Fall On Me: The Dow Goes Down

Grim news on The Street as the Dow Jones Average loses 512 points, or 3% of its value. I thought the debt ceiling deal was supposed to prevent a market crash.

Stocks spiraled downward Thursday as investors buckled under the strain of the global economic slowdown and the failure of policy makers to stabilize financial markets.

The selling began in Europe and continued in the U.S., where stocks plunged from the opening bell. The Dow Jones Industrial Average posted its worst point drop since the financial crisis in December 2008, falling 512.76 points, or 4.31%, to 11383.68. Oil and other commodities were also hammered. Even gold was a safe haven no more as prices fell. Asian markets slid on Friday morning, with Tokyo, Australia, South Korea and Hong Kong markets all falling more than 3% in early trading.

Just joking about the debt ceiling, of course. I'm sure if DC remained gridlocked, things would have been even worse. As it stands, it was (temporary) good news that a US default was averted, even if the threat of default was only due to the unilateral acts of our destructive Executive Branch. But with the threat of default gone, everyone could focus on the fundamentals: namely, that Europe has a cascading series of debt crises infecting it; that the US has spent an ungodly amount of $$ on useless stimulus; and, worst of all, that US policy leavers are in the hands of ideologues who would rather go down in flames, rather than pursue pro-growth policies such as tax cuts and a true reduction in government spending. If I was still in the market (I got out at the same time QE2 ended), I'd sell, too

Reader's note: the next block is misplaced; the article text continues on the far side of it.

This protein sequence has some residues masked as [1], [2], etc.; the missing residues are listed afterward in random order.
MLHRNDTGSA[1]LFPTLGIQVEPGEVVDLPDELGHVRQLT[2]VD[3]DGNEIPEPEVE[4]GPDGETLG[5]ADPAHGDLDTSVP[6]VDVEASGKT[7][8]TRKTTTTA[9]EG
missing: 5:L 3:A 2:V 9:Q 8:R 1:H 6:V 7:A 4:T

Everybody's got their tipping point and mine came with the announcement that 1Q had been revised downward to 0.4%. Like everyone else, I thought things had been picking up in the early part of the year, so to learn that the opposite is what was going on was disappointing to say the least. Economically, we are on the road to nowhere.

UPDATE: if there's one good thing about the latest down-turn, it's that this feels more like a "regular" recession, and not the on-set of a depression as was the case with the Crash of '08. Supposedly, there's a general fear out there that the US government and the Fed are out of policy arrows. If that's the case, things are looking up!

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